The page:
The Hero- The main protagonist who’s plan is to do something useful, helpful or good for people.

harry

Harry, The Boy Who Lived is the only known person who can defeat voldemort due to how he survived one of his attacks as a baby, upon learning this he takes on the role to help protect the wizard and muggle world alike.

The villain— struggles against the hero

voldemort

Voldemorts plan is to live forever and become strong and powerful, he plans to do this by killing a lot of people in order to make horcrux’s and murdering his enemies.

The donor— prepares the hero or gives the hero some helpful object

hedwig

Hedwig, Harry’s owl, gives Harry his acceptance letter into Hogwarts, thus making Harry aware of his powers and allowing him to learn about magic.

The (magical) helper— helps the hero in the quest, often acts as a side-kick to the hero

ron hermionie

Ron and Hermione help Harry throughout all his quests to help keep him alive and to make sure he succeeds in his battle against Voldemort

The princess- This would be the woman of affection to be won but in todays less sexist environment its anything the hero wants and is willing to go on a quest for

hogwarts

Harry has many things he desires throughout the books, he wishes to learn magic, to stay close to his friends, but most of all he wants to keep Hogwarts, his safe place and home to many of his friends, safe from evil.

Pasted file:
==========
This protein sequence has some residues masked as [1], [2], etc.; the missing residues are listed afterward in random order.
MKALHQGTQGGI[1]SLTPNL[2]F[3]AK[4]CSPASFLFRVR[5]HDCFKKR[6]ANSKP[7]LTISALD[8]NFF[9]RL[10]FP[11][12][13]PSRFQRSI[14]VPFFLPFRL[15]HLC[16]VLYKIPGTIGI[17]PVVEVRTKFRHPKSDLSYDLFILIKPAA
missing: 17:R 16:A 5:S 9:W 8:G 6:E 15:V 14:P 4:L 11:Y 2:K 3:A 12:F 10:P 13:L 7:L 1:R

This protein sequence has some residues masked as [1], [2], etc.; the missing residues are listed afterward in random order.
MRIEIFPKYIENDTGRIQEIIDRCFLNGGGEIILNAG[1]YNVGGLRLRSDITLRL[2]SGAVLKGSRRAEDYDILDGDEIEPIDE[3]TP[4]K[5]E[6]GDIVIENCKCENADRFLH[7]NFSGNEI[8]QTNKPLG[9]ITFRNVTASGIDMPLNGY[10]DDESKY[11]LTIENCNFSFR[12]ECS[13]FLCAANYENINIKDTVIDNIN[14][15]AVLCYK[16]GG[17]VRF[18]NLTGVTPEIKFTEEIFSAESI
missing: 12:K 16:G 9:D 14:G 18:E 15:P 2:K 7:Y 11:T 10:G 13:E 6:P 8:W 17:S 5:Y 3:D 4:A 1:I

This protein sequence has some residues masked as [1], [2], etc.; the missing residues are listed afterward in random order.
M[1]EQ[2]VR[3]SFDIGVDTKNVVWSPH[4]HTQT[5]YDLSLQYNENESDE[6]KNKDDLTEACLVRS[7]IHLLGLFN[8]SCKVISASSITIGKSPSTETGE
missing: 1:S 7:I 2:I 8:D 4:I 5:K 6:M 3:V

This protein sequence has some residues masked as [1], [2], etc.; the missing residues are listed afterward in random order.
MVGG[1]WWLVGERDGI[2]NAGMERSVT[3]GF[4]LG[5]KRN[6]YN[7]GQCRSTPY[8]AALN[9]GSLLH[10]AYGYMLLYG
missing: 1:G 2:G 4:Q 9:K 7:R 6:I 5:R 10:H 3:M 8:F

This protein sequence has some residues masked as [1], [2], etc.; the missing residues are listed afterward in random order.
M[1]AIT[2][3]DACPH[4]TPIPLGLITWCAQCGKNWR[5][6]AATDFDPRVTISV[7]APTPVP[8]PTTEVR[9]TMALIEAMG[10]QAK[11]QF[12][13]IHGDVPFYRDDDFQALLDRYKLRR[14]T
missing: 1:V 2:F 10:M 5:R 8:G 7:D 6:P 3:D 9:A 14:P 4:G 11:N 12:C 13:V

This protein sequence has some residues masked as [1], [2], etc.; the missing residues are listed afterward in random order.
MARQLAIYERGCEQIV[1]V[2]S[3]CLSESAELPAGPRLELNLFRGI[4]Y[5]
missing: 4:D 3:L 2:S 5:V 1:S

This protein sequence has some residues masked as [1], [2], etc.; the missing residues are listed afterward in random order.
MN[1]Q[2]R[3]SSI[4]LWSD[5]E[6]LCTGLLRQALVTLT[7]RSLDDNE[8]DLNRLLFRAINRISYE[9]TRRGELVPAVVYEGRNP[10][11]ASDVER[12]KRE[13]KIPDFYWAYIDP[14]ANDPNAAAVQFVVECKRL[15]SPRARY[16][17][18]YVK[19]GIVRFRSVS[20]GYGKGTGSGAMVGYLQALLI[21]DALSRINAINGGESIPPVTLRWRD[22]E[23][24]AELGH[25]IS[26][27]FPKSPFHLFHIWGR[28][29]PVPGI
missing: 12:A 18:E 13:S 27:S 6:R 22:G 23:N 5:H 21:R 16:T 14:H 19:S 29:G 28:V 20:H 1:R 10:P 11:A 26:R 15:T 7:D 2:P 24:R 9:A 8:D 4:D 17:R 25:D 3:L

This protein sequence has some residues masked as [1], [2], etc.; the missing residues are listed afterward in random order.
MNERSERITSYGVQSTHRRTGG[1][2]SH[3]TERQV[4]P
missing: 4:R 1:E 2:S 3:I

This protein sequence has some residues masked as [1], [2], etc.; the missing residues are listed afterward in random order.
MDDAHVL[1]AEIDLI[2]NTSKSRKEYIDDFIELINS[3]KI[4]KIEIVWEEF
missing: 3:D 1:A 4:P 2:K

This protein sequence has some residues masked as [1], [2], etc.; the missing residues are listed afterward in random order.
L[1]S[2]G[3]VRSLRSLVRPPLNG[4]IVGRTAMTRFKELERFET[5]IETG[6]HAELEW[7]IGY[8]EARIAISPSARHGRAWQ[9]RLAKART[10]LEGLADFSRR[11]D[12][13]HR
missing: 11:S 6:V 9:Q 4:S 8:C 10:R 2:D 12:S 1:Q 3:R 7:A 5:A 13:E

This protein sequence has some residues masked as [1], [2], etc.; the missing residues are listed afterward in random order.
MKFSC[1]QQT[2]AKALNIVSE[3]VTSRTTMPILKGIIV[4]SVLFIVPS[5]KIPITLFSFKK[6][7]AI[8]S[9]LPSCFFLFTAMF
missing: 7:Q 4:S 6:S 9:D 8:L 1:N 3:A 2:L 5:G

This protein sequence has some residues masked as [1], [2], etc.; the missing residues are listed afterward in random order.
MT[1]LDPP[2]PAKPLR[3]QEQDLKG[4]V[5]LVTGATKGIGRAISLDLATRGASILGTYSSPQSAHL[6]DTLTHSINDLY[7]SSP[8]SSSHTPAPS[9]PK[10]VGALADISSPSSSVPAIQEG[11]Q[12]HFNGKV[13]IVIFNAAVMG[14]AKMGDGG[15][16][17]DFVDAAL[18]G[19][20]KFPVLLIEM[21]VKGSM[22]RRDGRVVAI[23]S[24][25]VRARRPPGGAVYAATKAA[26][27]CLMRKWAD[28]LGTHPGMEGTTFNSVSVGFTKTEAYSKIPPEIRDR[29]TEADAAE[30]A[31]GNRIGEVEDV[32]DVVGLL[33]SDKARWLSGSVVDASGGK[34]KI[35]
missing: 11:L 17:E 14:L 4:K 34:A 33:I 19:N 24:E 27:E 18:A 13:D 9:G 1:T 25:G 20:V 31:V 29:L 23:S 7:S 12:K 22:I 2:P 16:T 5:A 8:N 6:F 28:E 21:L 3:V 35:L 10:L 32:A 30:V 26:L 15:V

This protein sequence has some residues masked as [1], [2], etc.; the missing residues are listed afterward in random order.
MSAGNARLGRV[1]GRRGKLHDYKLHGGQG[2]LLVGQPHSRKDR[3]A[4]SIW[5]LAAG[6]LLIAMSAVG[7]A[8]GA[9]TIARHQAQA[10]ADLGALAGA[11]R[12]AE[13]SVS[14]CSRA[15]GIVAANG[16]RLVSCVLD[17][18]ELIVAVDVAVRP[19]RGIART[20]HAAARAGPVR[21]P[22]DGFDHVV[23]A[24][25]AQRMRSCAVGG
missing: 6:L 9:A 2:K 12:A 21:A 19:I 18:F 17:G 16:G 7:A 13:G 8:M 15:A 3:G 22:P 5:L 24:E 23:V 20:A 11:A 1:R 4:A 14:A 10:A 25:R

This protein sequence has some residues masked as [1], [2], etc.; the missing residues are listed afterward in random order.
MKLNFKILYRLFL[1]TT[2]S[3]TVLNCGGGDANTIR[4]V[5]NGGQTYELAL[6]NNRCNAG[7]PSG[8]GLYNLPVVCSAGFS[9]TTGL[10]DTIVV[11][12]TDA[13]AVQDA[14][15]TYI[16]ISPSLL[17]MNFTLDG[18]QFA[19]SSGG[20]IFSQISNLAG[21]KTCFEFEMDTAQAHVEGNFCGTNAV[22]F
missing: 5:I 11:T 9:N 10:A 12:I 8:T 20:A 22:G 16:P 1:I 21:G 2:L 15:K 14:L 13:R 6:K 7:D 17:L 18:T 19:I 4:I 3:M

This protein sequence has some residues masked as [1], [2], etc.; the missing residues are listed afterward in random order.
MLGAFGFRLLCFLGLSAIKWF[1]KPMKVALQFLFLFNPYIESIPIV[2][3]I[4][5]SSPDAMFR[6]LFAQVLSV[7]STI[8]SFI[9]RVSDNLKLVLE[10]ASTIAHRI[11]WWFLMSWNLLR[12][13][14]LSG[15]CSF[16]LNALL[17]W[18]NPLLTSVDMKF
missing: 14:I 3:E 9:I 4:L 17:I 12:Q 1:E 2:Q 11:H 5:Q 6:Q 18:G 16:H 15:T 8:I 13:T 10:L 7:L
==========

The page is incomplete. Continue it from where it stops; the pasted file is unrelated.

Her father- Again this was originally mean that the father gave the hero permission to marry the princess, however now its any one who wants the hero to get the prize.

dumbledore

Professor Dumbledore, head teacher of Hogwarts also wants to keep Hogwarts safe, knowing Harry is the schools only hope he often encourages Harry to do dangerous things for the good of the school.

The dispatcher— character who sends the hero on his quest

hagrid

Hagrid has a little more concern for the safety of Harry than Dumbledore, but he still knows that Harry must be able to help everyone, so he gives Harry words of advice to help him on his way.

False hero— takes credit for the hero’s actions or tries to marry the princess.

draco

Draco constantly attempts to sabotage the plans of the good guys, nobody really knows why except that he is a horrible person.